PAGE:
And there is an elf standing outside Morrigan’s room, a juvenile if she’s any judge. Still in cat’s shape, she’s about to walk right by him when he looks straight at her and clears his throat. “Uh. Excuse me, uh. Sera?” When she freezes still and fixes him with a most un-catlike stare, he pales, she can hear his pulse quicken, and he goes on quickly. “I have been given some very precise instructions. C-can I have a moment of your time?”

*

The cages had no keys, no locks save the mage’s spells; the bars were wood; I tore them open with my bare fucking hands. I’m bleeding, now, but that doesn’t matter. None of us, none of us is spending one single instant more in a cage.

Shianni keeps insisting she’s fine, but I’ve caught her leaning heavily on things when she thinks I can’t see. Each breath I’m taking feels like it’s a tiny, tiny little bit shorter than the last one, and the pain inside me is getting worse rather than better. Keeper Valendrian insists on trying to help us personally on the basis that he’s no worse than me, and his granddaughter Taitha is a great help right up until she outright faints – and I hear a voice I didn’t expect to, look round and realise that the twins Malla and Xaren had followed us here from the alienage and are lending what strength they have.

But we’ve got everyone up and moving or being carried. Taitha’s pale as a sheet but she downright refuses to lean on anyone. Xaren doesn’t want to follow my instructions and leave us – I make it clear that I ran out of patience for bullshit some two hours ago, and if he really wants to push it I’m perfectly happy to hand him his arse in a sack. And everyone looks at me like they’re a little scared of me but I’m not paying attention. There are people to get moving.

We can’t stay in that warehouse, of course. Shianni picks up one of the foreigners’ long thin swords and hands me the other; none of the grown-ups have the energy to protest as Taitha and Shianni and I prepare to play guard; the fourteen-year-old Malla’s eyes are wide as I hand her the bright dwarven warrior’s knives from my boots and tell her I’ll want them back clean. The trek through the darkened city, four of us shepherding fourteen people stumbling half-blind and exhausted and leaning on one another through streets that are not exactly what you’d call friendly – I’m not sure I remember it all. It seems to take halfway to forever. The kid ends up leading the way, because she’s the most awake of all of us. And halfway there I cough to clear my throat and I taste blood and I just start coughing by reflex and by the time I can make an effort of will to stop the coughing fit I’m doubled up on one knee on the ground. I see the others looking at me concerned but there’s nothing any of us can do.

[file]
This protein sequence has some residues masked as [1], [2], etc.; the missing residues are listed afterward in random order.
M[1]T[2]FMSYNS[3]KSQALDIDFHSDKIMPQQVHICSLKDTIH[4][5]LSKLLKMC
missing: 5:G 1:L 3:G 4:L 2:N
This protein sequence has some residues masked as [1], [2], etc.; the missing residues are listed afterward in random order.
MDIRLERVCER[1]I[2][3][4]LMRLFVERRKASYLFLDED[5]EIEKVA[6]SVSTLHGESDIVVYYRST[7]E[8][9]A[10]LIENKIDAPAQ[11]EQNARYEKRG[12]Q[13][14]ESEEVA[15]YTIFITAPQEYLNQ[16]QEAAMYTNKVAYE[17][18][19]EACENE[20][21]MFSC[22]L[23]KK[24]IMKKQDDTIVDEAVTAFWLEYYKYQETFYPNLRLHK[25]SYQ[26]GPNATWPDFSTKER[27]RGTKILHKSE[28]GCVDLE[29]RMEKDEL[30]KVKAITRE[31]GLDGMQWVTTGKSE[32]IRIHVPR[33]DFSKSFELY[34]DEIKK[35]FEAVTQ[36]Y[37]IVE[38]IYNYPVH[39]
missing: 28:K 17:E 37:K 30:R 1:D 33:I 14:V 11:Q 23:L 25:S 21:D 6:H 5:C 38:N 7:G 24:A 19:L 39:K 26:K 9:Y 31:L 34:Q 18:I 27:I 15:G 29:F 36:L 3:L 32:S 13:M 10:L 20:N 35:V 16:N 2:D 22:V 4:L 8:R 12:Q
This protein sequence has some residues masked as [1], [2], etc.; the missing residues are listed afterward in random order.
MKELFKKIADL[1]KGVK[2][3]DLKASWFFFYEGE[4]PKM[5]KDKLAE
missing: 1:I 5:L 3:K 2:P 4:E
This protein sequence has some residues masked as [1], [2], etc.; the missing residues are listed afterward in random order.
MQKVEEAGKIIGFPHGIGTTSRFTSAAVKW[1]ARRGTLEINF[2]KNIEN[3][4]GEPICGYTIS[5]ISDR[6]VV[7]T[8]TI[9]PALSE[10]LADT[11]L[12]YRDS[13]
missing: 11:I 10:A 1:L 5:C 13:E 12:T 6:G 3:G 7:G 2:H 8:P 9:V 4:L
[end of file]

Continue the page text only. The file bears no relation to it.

The one who gives me a hand up, it’s my father. I look into his eyes a moment and something inside me threatens to melt entirely, and I cling onto his hand a moment longer before we get moving again. You know what? We did it. We did it. Fifteen elves taken in there, fifteen came out. I spit blood into the gutter.

Think we’re coming back into the alienage the same way we left it. Light, noise, voices, relieved smiles turning quickly into concern. The keeper’s voice thin and reedy, Shianni relaying what he says in a loud clear voice. I can put my weapons away, now. She has hold of my shoulder to steady me; we’re walking somewhere. Home. Pretty comical, this, the two of us leaning on one another, the blind leading the near-sighted.

The front door. Vairi seeing me and Shianni covered in blood and muck, drawing breath to scold and my da stepping into the light and taking the wind right out of her. I can remember Shianni protesting weakly at being lifted off her feet and laid down in the back room, while I just hold my father’s hand and lean on him because he knows I hate anybody doing something for me if I can do it myself.

I can remember Xaren’s voice at the door and a series of loud surprised voices like they weren’t expecting a cat to shoot past them like an arrow from a bow; I can remember Morrigan’s amber cat-eyes looking into mine from about an inch’s distance, and then there isn’t anything to remember at all.

*

I wake. What d’you want me to say? It’s emotional. I wake before dawn, wearing my own clothes, in my own bed under a blanket my mother made and the first thing I see is my family. My injuries are gone just as thoroughly as if I’d dreamed them, from the pain in my chest to the scrapes on my hands to bruises I didn’t know I had. And Shianni sits up and smiles; touches a hand gingerly to the side of her face and it’s clear she’s feeling just the same, and she gives a look to the cat curled up on my pillow and I nod.

I help with breakfast because damn it, I am not a guest here, and despite his insistence that he’s feeling all right I am not letting my father serve me rather than the other way around. There aren’t a lot of words until breakfast is done and then I sit there with Da and Shianni and the others and I tell them – well – I tell them most of it.